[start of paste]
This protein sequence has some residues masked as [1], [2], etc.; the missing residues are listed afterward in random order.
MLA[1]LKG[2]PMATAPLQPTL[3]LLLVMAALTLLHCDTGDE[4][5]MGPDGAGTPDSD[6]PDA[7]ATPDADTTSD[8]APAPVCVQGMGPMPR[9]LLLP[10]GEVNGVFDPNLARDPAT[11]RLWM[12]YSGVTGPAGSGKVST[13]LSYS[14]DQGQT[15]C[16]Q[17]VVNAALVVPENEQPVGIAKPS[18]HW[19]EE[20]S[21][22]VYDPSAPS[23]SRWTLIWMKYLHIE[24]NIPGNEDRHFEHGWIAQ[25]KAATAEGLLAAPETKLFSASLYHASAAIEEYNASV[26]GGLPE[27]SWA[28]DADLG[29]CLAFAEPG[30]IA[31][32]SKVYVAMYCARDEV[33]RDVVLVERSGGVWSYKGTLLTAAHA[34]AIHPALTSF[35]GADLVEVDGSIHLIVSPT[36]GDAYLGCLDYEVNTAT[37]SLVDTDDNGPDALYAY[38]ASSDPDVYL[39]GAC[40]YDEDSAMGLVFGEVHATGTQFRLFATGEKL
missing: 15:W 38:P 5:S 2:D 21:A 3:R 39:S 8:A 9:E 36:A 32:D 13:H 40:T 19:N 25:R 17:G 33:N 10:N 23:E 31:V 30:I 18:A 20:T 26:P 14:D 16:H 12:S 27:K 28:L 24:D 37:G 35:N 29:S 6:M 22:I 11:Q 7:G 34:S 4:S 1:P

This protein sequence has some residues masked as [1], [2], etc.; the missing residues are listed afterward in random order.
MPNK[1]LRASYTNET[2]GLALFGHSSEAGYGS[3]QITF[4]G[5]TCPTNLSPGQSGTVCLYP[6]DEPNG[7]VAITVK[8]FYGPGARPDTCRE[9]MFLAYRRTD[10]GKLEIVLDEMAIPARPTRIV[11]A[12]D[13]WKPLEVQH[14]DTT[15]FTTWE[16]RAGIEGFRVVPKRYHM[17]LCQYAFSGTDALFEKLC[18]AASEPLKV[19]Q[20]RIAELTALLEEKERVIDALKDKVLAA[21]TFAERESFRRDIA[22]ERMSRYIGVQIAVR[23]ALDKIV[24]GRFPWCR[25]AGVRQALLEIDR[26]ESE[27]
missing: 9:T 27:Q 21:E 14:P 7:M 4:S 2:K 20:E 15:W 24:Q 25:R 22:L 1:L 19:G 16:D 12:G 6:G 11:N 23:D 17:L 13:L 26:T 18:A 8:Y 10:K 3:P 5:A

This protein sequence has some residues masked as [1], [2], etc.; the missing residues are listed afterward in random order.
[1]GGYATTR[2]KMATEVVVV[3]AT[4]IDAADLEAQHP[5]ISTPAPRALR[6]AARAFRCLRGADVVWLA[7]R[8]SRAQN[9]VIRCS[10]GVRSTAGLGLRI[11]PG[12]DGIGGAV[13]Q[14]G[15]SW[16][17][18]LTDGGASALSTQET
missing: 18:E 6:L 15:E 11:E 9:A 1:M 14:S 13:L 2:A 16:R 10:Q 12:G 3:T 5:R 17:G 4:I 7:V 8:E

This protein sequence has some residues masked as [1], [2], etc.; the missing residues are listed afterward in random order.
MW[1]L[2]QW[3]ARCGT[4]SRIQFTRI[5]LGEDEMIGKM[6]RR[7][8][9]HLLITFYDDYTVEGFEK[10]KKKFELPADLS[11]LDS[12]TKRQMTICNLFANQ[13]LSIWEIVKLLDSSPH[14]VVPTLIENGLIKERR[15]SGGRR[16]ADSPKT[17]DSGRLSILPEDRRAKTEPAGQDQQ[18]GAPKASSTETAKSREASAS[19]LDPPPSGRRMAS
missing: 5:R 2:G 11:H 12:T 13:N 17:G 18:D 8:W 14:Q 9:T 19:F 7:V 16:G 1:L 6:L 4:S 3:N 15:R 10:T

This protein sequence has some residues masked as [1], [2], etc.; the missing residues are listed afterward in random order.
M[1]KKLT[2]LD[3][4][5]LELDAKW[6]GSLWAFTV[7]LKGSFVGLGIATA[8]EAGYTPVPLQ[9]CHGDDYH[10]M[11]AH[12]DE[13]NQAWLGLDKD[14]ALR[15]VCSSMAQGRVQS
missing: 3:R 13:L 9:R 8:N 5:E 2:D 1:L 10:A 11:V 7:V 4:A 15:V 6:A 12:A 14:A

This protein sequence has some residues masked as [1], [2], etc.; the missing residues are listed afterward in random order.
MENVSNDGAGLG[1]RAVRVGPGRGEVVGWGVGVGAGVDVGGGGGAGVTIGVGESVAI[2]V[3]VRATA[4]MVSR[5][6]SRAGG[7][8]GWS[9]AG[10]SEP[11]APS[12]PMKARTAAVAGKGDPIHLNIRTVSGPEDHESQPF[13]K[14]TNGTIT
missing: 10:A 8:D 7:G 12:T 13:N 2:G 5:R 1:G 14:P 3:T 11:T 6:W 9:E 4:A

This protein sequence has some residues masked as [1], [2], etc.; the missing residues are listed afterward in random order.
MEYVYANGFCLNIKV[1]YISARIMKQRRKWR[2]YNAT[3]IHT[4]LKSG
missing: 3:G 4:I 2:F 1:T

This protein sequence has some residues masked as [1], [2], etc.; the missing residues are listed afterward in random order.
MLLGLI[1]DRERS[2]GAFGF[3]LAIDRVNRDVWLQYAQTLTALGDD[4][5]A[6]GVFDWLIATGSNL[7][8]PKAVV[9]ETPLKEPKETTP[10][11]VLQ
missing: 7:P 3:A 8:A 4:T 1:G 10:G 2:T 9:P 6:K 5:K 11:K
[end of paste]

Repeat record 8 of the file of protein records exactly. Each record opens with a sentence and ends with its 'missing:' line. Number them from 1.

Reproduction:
This protein sequence has some residues masked as [1], [2], etc.; the missing residues are listed afterward in random order.
MLLGLI[1]DRERS[2]GAFGF[3]LAIDRVNRDVWLQYAQTLTALGDD[4][5]A[6]GVFDWLIATGSNL[7][8]PKAVV[9]ETPLKEPKETTP[10][11]VLQ
missing: 7:P 3:A 8:A 4:T 1:G 10:G 2:T 9:P 6:K 5:K 11:K